What’s more, as a dish with roots in Gascony, garbure wasn’t garbure without a hint of confit or cooked meat preserved by covering it with the melted fat in which it was cooked. Once cooled, the meat is then encased with in a thick coat of congealed fat. Not very appealing to those of us conditioned to abhor fat, confit was certainly a literal (and ingenious) lifesaver for generations of people for whom the larder was the only grocery store around.

Garbure, to an English speaker, sounds suspiciously like garbage.  There may be a distant relationship.  French cooks used the word in Old French for the entrails of chickens and geese.

Linguist Simin Palay (La Cuisine de Pays) believed the word garbure most likely came from the word gerbe, meaning a sheaf or bunch, as in bunches of vegetables. An ancient provenance may come from the Visigoth language (Ward Burt, as the dish was called), in the view of French linguists Georges Ducos and Louis Laborde-Balen. Other pundits suggest another origin, garbías, stew or ragout. The first use of the word garbure appeared in 1750, according to the Robert dictionary, although gabeure appeared earlier in 1735.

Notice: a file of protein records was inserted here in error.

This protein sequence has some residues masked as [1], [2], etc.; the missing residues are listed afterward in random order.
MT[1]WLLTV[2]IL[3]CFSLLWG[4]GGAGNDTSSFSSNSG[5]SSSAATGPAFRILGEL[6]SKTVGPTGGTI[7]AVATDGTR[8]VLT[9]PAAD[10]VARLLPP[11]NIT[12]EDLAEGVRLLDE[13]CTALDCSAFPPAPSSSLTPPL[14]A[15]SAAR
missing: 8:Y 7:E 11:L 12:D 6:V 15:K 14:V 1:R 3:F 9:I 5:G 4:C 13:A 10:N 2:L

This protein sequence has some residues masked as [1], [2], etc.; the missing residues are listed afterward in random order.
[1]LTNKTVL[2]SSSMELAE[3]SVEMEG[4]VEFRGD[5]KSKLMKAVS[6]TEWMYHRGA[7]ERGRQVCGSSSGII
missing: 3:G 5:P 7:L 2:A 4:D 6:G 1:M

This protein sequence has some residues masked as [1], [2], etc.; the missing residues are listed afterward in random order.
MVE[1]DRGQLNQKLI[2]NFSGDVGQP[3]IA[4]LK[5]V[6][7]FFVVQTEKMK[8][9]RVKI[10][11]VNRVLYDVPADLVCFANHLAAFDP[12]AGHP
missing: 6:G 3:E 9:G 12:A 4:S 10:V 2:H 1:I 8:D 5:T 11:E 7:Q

Most recipes indicate that you should layer the ingredients, making a sort of lasagna, if you would, using rye bread. Early nineteenth-century cookbooks certainly followed this strategy, baking the dish with slices of rustic bread in between the layers. The test of a true garbure lay with a spoon standing upright in the dish. That would definitely happen if the cook layered bread with the vegetables.

No matter the details: Garbure, once prepared, cooked for a long time in a special pot called a toupin, freed up cooks to do all the rest of the countless chores that faced them every day.

Garbure is actually a cousin to another famous dish from southwest France: Cassoulet. It might not be pretty or the stuff of haute cuisine, but you can be sure of one thing: you won’t go hungry if you eat garbure.